It was time to tackle the one remaining corner of the garden we'd hardly touched since we moved in here four years ago, i.e. the southern boundary of the original back garden.
The old fence had been in a sorry state for a long while, and was leaning over even further after the winter winds. Inside the boundary was planted with a mishmash of old trees and shrubs which weren't flourishing at all. It was quite a dark and forbidding place, even in the summer months.
|before we started.....|
As a related project, earlier in the week we'd bought around twenty used paving slabs in an eBay auction, and these would be used to finally cover over the old pond we'd drained and half-filled-in during the autumn of 2013, which can be seen behind the apple tree.
We'd also bought some 3" round fence posts and inspected the remains of a roll of rabbit wire from the shed - there was still around 16 metres left on the roll, more than enough for the job.
We needed to complete the old fence removal, and then erect a new barrier, in just one day so that we always had something in place to stop dogs wandering in and upsetting our rabbits.
So, it was out with the chainsaw early in the morning and the old fence and trees were cut away. We started a fire in our oil-drum burner and kept feeding it as we worked.
The old fence boards and tree cuttings really started to pile up, and it took us a full second day to complete all the burning. The larger logs and fence post offcuts were placed in the woodshed to season, for use as fuel in our living room fire next winter.
The new fence posts went in with postcrete, and the rabbit wire was finally fixed just as it was getting dark on the first evening.
Next day we completed the remaining stump removal and burning, raked the ground over and it was ready for planting.
We wanted yet another hedge, but quick growing and evergreen since this boundary backs onto the woodland path to the south, and there'll be some loss of privacy until we get a permanent dense screen established.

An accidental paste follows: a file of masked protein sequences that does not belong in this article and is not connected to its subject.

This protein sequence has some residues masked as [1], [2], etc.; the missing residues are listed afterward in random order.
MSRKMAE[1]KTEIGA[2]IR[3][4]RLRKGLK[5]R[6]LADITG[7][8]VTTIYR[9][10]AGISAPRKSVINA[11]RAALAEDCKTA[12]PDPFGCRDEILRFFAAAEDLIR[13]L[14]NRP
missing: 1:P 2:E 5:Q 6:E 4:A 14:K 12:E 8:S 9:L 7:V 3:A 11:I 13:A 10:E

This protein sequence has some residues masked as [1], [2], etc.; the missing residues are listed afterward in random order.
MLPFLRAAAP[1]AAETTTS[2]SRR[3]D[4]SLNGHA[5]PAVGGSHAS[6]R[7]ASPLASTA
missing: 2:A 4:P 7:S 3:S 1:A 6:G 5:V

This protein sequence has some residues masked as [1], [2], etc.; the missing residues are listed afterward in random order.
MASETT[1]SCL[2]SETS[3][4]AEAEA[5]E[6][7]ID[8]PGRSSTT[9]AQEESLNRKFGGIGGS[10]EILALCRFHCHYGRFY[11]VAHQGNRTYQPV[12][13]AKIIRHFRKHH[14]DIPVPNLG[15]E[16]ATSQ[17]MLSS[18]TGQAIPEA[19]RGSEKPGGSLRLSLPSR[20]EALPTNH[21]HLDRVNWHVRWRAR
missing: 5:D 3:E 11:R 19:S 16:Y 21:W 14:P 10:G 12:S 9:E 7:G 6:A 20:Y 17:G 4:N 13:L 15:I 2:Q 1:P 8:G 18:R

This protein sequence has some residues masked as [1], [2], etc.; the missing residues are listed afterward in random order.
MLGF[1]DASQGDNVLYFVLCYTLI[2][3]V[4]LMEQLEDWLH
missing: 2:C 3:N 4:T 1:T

We chose Photinia Red Robin and Portugal Laurel, and on the Sunday it was a longish trip to the largest nursery in these parts - they stock big quantities of trees and shrubs of all sizes and are used mainly by the landscape gardening trade. It's quite an expensive place and not one we usually frequent, favouring instead our local independent garden centre.
We selected four healthy and bushy specimens of each type, and then returned home to dig the holes ready for their delivery next day. When they arrived at lunchtime on Monday, we planted them alternately and watered them in.
So then it was on to the old pond. We gathered up all the stones and other hard rubble we could find around the garden and filled it up as best we could. However, we were still short of the elevation required to match the level of the lawn and so it was twice down to the builder's yard for bags of pea gravel.
The pond was eventually filled, compacted and levelled and then the paving slabs went down, joining them up to the existing slabs around the big shed.
A few more smaller shrubs planted in the border, including dwarf rhododendrons and azeleas in an ericaceous compost trench, and the job's basically done....
Still some finishing works to do this weekend, including re-seeding of the lawn around the new patio and re-setting the kerb stones forming the edge of the border, but we're generally well pleased with what we've done so far.
Total cost was just under £420 - the eight new hedging trees accounted for two-thirds of this sum.
And here's a bonus picture from yesterday's solar eclipse - it was very grey and overcast here in the morning, but this allowed me to get some decent photos through breaks in the heavier clouds, without using any filters on the lens.